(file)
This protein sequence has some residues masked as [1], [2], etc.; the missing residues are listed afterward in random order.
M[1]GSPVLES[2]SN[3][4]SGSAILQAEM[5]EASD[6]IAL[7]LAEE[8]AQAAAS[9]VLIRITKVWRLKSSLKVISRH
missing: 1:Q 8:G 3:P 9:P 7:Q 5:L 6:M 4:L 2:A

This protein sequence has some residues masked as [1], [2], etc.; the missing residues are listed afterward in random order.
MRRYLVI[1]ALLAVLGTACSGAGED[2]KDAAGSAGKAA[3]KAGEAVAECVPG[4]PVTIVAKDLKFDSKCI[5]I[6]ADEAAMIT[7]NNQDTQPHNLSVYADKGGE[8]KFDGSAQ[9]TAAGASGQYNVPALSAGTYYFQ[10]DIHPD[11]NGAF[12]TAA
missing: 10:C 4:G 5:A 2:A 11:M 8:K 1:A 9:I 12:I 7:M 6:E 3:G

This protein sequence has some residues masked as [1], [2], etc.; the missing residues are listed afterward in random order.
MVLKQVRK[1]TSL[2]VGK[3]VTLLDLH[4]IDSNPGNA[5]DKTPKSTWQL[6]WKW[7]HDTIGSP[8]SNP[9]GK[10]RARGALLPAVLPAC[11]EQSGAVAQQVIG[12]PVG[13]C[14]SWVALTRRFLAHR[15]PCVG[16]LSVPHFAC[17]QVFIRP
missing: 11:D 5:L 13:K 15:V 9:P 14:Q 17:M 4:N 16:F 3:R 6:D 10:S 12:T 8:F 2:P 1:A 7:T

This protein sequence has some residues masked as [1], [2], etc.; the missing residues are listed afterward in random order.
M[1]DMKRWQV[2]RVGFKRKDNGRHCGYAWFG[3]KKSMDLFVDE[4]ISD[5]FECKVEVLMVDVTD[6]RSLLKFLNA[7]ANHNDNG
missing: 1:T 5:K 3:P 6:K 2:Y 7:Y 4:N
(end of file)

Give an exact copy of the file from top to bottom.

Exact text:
This protein sequence has some residues masked as [1], [2], etc.; the missing residues are listed afterward in random order.
M[1]GSPVLES[2]SN[3][4]SGSAILQAEM[5]EASD[6]IAL[7]LAEE[8]AQAAAS[9]VLIRITKVWRLKSSLKVISRH
missing: 1:Q 8:G 3:P 9:P 7:Q 5:L 6:M 4:L 2:A

This protein sequence has some residues masked as [1], [2], etc.; the missing residues are listed afterward in random order.
MRRYLVI[1]ALLAVLGTACSGAGED[2]KDAAGSAGKAA[3]KAGEAVAECVPG[4]PVTIVAKDLKFDSKCI[5]I[6]ADEAAMIT[7]NNQDTQPHNLSVYADKGGE[8]KFDGSAQ[9]TAAGASGQYNVPALSAGTYYFQ[10]DIHPD[11]NGAF[12]TAA
missing: 10:C 4:G 5:A 2:A 11:M 8:K 1:A 9:I 12:I 7:M 6:E 3:G

This protein sequence has some residues masked as [1], [2], etc.; the missing residues are listed afterward in random order.
MVLKQVRK[1]TSL[2]VGK[3]VTLLDLH[4]IDSNPGNA[5]DKTPKSTWQL[6]WKW[7]HDTIGSP[8]SNP[9]GK[10]RARGALLPAVLPAC[11]EQSGAVAQQVIG[12]PVG[13]C[14]SWVALTRRFLAHR[15]PCVG[16]LSVPHFAC[17]QVFIRP
missing: 11:D 5:L 13:K 15:V 9:P 14:Q 17:M 4:N 16:F 3:R 6:D 10:S 12:T 8:F 2:P 1:A 7:T

This protein sequence has some residues masked as [1], [2], etc.; the missing residues are listed afterward in random order.
M[1]DMKRWQV[2]RVGFKRKDNGRHCGYAWFG[3]KKSMDLFVDE[4]ISD[5]FECKVEVLMVDVTD[6]RSLLKFLNA[7]ANHNDNG
missing: 1:T 5:K 3:P 6:K 2:Y 7:Y 4:N